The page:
Conclusions and Relevance: In contrast to most prior parity studies, MHPAEA appears to have some impact among carve-in enrollees, but primarily on total and plan expenditures. These changes may reflect cost-shifting from the patients to the plan rather than increased service use. Enacting a law (and even ensuring compliance) may not change behavior unless consumers are aware of and understand the law. In a recent APA survey, only 4% of Americans knew about MHPAEA and when asked about their BH coverage, many described benefit designs that were incompatible with parity compliance. Patients must also be able to overcome other constraints, such as limited provider supply/poor geographic access, stigma, etc. If the goal of parity legislation is to increase access to care, policymakers might consider additional avenues such as raising awareness and facilitating provider linkages.
Susan L. Ettner is Professor in the Division of General Internal Medicine and Health Services Research in the UCLA Department of Medicine and in the Department of Health Policy and Management in the Fielding UCLA School of Public Health. Dr. Ettner obtained her Ph.D. in Economics at the Massachusetts Institute of Technology in 1991. She was on the faculty of Harvard Medical School in the Department of Health Care Policy prior to joining UCLA in 1999. Dr. Ettner was the 2001 recipient of the Alice S. Hersch New Investigator Award by the Academy for Health Services Research and Health Policy, given each year to the outstanding new health services researcher in the country.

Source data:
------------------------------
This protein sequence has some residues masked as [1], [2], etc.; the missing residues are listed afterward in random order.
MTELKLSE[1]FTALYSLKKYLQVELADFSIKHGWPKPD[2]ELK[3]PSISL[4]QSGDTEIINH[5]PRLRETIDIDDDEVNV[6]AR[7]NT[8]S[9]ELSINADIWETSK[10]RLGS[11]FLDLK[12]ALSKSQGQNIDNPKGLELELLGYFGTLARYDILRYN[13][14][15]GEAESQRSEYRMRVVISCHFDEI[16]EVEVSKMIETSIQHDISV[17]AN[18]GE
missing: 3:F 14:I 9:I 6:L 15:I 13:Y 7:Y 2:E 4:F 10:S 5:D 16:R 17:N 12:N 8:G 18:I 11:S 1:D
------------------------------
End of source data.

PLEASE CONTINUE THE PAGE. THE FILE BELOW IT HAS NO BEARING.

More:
Dr. Ettner’s research interests include mental health and substance abuse services, reciprocity in the relationship between health and labor market outcomes, insurance markets and managed care, chronic disability, post-acute and long-term care. She teaches an advanced research methods course for the doctoral students in the Fielding School of Public Health and is involved in a number of research projects, including a study of the cost-effectiveness of a randomized, integrated patient-provider intervention to prevent harmful and hazardous alcohol use in the elderly; an administrative data analysis of treatment patterns and their relationship to outcomes among managed behavioral health patients; a pilot study of provider financial incentives for improving the quality of depression care; an evaluation of the impact of the Medicare Part D benzodiazepine exclusion on managed care patients with anxiety diagnoses or a history of benzodiazepine use; and an assessment of predictors of health services and long-term care use among triply diagnosed HIV+ patients. Dr. Ettner is also a member of the Task Force and legislative analyst for the California Health Benefits Review Program, which provides independent analyses of the medical, financial, and public health impacts of proposed health insurance benefit mandates.